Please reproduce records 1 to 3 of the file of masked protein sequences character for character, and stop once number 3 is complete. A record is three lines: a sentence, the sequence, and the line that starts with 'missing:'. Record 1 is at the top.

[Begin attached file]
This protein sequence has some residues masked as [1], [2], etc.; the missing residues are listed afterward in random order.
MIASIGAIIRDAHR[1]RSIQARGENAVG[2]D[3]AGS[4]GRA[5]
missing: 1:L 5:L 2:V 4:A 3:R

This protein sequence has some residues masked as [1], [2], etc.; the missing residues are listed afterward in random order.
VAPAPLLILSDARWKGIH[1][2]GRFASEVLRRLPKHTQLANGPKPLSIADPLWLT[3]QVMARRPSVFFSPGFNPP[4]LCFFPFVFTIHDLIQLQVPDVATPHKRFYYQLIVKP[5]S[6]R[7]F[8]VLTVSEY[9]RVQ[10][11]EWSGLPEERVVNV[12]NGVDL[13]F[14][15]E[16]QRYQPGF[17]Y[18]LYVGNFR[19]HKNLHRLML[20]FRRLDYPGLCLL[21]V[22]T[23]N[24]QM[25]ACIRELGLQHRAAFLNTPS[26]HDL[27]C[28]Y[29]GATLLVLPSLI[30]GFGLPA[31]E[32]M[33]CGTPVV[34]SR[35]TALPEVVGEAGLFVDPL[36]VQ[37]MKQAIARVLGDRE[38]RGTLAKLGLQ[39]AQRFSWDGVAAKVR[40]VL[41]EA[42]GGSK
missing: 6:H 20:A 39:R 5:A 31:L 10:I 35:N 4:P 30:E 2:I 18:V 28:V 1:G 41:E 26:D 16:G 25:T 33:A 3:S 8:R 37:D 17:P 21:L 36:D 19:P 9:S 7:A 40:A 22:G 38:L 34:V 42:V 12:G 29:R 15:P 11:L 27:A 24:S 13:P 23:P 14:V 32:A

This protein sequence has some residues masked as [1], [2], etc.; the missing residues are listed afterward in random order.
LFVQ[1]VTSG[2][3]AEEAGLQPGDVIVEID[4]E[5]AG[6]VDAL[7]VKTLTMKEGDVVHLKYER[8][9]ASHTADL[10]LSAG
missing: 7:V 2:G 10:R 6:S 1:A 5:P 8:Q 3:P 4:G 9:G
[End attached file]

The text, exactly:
This protein sequence has some residues masked as [1], [2], etc.; the missing residues are listed afterward in random order.
MIASIGAIIRDAHR[1]RSIQARGENAVG[2]D[3]AGS[4]GRA[5]
missing: 1:L 5:L 2:V 4:A 3:R

This protein sequence has some residues masked as [1], [2], etc.; the missing residues are listed afterward in random order.
VAPAPLLILSDARWKGIH[1][2]GRFASEVLRRLPKHTQLANGPKPLSIADPLWLT[3]QVMARRPSVFFSPGFNPP[4]LCFFPFVFTIHDLIQLQVPDVATPHKRFYYQLIVKP[5]S[6]R[7]F[8]VLTVSEY[9]RVQ[10][11]EWSGLPEERVVNV[12]NGVDL[13]F[14][15]E[16]QRYQPGF[17]Y[18]LYVGNFR[19]HKNLHRLML[20]FRRLDYPGLCLL[21]V[22]T[23]N[24]QM[25]ACIRELGLQHRAAFLNTPS[26]HDL[27]C[28]Y[29]GATLLVLPSLI[30]GFGLPA[31]E[32]M[33]CGTPVV[34]SR[35]TALPEVVGEAGLFVDPL[36]VQ[37]MKQAIARVLGDRE[38]RGTLAKLGLQ[39]AQRFSWDGVAAKVR[40]VL[41]EA[42]GGSK
missing: 6:H 20:A 39:R 5:A 31:L 10:I 35:N 4:P 30:E 2:I 18:V 28:V 1:G 41:E 26:D 16:G 25:T 33:A 3:S 8:R 37:D 17:P 21:L 36:D 19:P 9:S 7:A 40:A 22:G 38:L 34:V 42:V 12:G 29:R 15:P 11:L 27:A 24:S 13:P 23:P 14:V 32:A

This protein sequence has some residues masked as [1], [2], etc.; the missing residues are listed afterward in random order.
LFVQ[1]VTSG[2][3]AEEAGLQPGDVIVEID[4]E[5]AG[6]VDAL[7]VKTLTMKEGDVVHLKYER[8][9]ASHTADL[10]LSAG
missing: 7:V 2:G 10:R 6:S 1:A 5:P 8:Q 3:P 4:G 9:G